That’s one reason that, in June 2017, we resolved to write a book on the history, law, and strategy of impeachment. At the time, the nation was already debating an array of alleged “high Crimes and Misdemeanors.” We wanted to offer a realistic, evenhanded vision of the impeachment power.
Of course, the process of writing a book is itself educational. We undertook a wide-ranging historical study of calls to impeach American presidents. Not just the standard trio of Andrew Johnson, Richard Nixon, and Bill Clinton, but also many others who faced down impeachment efforts in the House or mainstream press.
This led us to some fascinating and unexpected stories. It also helped us recognize that modern Americans invoke impeachment faster and more aggressively than any other generation in history. Yes, Trump is a special case. But a permanent impeachment campaign produces severely disruptive effects on our political system.
In ways large and small, the Trump-presidency death watch influences news coverage and commentary. A remarkable number of stories are judged, explained, and assigned significance by reference to their role in the anticipated narrative of Trump’s removal. Rather than prioritizing questions about the legality, morality, or wisdom of Trump’s conduct, many analysts fixate on whether we’ve finally hit midnight on the Impeachment Clock. “Are we there yet?” becomes the first response to each new revelation.
The president wins—and everyone else loses—when the main framework for evaluating his conduct is whether it will trigger impeachment. By battling on that terrain, he preemptively sets aside most standards by which a democracy should judge its leader. He also invigorates his base by turning every dispute into a referendum on his presidency. That’s why he constantly tweets about threats to impeach him or invoke the Twenty-Fifth Amendment. He wants these issues to be front and center—and mired in partisan conflicts.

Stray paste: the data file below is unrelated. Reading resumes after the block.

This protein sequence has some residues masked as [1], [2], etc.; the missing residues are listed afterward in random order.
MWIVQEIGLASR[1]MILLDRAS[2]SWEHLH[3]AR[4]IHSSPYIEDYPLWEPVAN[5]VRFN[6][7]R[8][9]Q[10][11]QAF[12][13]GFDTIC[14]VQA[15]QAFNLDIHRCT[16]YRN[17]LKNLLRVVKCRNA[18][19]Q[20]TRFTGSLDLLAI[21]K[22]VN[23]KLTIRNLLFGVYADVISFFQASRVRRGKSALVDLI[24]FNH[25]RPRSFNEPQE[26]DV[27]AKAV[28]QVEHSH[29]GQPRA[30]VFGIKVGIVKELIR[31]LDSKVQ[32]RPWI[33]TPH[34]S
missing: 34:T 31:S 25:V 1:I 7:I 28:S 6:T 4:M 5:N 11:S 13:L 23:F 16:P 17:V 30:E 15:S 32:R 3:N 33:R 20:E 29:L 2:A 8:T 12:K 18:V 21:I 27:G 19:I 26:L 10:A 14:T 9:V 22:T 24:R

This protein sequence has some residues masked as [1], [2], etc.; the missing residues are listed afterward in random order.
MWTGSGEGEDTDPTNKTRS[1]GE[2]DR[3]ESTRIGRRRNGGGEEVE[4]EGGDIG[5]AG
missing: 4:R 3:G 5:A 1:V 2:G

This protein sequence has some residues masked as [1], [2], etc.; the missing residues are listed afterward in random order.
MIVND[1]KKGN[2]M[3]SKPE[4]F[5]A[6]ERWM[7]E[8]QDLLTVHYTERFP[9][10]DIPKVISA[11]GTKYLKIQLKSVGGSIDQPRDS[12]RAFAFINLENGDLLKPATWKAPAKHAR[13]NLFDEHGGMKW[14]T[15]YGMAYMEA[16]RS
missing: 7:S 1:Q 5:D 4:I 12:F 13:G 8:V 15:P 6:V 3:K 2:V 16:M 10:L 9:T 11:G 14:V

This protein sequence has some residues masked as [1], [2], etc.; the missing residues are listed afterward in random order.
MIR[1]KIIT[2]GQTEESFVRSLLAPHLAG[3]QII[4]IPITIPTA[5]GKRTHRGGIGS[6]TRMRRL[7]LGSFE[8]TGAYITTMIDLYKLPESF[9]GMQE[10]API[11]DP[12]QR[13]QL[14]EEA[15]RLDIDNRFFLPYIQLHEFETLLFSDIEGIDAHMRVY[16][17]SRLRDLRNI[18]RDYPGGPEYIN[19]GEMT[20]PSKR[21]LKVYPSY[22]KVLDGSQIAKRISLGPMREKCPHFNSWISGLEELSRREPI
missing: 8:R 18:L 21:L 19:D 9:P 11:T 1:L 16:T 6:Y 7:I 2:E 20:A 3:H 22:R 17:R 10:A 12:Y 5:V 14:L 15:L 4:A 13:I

For instance, during the confirmation fight over now-Justice Brett Kavanaugh, Trump warned that Democrats might try to impeach him for nominating Kavanaugh. In so doing, Trump aimed to shore up his position by framing criticism of Kavanaugh as part of an illegitimate, bad-faith effort to undermine his presidency. Similarly, during the 2018 midterms, Trump repeatedly brought up impeachment to encourage voters to support GOP candidates. “If [impeachment] does happen,” he told his audience, “it’s your fault, because you didn’t go out to vote. Okay? You didn’t go out to vote.”
Over time, a focus on impeachment can flatten and distort our politics. Many of Trump’s worst policies can’t properly be squeezed into an impeachment framework. The same might be said about many of Trump’s scariest foreign-policy judgments and public statements. The Muslim ban, family separation, erratic negotiations with North Korea, and inaction on climate change—these are abhorrent policies, but they are not impeachable offenses. When the only worthwhile end game is Trump’s removal from office, justifiable outrage over these issues too quickly recedes into the background, even as we are treated to an endless diet of speculative headlines about Special Counsel Robert Mueller’s secret files.